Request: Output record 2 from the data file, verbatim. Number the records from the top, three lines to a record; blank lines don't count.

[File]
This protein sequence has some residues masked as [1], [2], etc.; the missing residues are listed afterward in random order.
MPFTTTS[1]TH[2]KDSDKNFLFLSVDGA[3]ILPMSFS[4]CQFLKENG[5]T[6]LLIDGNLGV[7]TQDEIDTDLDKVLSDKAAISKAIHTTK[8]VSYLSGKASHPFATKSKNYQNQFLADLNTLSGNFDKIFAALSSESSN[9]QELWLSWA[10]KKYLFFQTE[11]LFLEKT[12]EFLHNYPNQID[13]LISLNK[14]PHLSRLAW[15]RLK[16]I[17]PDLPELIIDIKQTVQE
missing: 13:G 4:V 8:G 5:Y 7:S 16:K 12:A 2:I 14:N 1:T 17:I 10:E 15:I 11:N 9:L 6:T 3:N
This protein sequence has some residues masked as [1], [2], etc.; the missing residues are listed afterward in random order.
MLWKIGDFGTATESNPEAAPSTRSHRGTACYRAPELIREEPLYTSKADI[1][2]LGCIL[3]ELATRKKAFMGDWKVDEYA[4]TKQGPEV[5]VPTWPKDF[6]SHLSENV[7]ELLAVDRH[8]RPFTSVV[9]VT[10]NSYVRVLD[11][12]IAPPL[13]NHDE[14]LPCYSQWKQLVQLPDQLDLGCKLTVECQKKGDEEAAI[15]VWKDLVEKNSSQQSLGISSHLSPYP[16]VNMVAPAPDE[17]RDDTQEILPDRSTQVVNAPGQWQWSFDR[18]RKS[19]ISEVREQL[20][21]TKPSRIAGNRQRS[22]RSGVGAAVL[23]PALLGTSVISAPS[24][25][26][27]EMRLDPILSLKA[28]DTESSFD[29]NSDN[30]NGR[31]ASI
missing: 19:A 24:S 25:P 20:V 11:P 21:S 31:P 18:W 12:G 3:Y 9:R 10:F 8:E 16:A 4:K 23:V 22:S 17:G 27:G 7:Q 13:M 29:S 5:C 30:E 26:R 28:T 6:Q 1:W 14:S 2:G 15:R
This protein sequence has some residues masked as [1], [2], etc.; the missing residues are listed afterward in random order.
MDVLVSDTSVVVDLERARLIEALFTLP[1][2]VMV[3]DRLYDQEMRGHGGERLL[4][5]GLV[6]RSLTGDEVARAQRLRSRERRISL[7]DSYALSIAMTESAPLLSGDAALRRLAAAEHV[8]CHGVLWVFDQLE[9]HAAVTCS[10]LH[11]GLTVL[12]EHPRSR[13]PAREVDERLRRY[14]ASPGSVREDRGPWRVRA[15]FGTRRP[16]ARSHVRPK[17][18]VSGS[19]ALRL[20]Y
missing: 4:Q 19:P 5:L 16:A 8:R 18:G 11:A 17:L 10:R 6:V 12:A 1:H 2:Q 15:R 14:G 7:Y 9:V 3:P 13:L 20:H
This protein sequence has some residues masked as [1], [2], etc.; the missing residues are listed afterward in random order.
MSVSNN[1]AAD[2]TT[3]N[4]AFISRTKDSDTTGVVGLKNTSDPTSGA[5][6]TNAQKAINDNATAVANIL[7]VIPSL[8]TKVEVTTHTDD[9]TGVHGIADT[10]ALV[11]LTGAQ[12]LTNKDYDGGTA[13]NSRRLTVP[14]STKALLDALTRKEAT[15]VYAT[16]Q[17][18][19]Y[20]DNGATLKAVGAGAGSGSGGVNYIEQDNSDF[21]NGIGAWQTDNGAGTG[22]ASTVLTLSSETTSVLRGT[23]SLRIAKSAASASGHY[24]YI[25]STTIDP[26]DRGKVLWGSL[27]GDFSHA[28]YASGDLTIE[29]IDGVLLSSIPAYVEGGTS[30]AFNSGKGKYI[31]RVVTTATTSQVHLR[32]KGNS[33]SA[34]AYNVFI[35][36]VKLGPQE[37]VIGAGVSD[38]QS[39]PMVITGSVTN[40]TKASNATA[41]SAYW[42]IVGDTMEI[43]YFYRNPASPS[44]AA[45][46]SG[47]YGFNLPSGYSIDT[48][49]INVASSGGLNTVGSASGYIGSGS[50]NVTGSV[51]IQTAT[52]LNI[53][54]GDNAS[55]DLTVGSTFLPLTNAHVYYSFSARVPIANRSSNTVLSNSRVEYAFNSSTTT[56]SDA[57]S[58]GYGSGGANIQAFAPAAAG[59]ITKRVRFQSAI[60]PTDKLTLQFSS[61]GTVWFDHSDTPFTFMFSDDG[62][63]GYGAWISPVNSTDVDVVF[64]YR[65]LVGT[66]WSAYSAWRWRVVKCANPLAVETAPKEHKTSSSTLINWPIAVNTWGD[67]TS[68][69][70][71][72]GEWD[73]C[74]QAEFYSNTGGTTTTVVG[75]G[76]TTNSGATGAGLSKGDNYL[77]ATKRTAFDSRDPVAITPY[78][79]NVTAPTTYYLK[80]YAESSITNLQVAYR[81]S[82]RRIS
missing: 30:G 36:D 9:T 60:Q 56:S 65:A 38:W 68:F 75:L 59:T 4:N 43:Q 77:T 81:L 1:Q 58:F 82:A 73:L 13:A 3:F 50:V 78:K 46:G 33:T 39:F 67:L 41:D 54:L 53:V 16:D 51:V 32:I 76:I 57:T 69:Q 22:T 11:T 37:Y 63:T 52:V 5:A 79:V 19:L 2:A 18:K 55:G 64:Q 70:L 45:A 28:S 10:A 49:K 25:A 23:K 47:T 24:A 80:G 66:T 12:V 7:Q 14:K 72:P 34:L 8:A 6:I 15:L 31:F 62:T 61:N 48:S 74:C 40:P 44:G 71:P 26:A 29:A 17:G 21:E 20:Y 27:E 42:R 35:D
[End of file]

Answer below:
This protein sequence has some residues masked as [1], [2], etc.; the missing residues are listed afterward in random order.
MLWKIGDFGTATESNPEAAPSTRSHRGTACYRAPELIREEPLYTSKADI[1][2]LGCIL[3]ELATRKKAFMGDWKVDEYA[4]TKQGPEV[5]VPTWPKDF[6]SHLSENV[7]ELLAVDRH[8]RPFTSVV[9]VT[10]NSYVRVLD[11][12]IAPPL[13]NHDE[14]LPCYSQWKQLVQLPDQLDLGCKLTVECQKKGDEEAAI[15]VWKDLVEKNSSQQSLGISSHLSPYP[16]VNMVAPAPDE[17]RDDTQEILPDRSTQVVNAPGQWQWSFDR[18]RKS[19]ISEVREQL[20][21]TKPSRIAGNRQRS[22]RSGVGAAVL[23]PALLGTSVISAPS[24][25][26][27]EMRLDPILSLKA[28]DTESSFD[29]NSDN[30]NGR[31]ASI
missing: 19:A 24:S 25:P 20:V 11:P 21:S 31:P 18:W 12:G 3:Y 9:R 10:F 8:E 16:A 4:K 23:V 22:S 17:G 27:G 7:Q 13:M 29:S 5:C 30:E 26:R 28:T 6:Q 1:W 14:S 2:G 15:R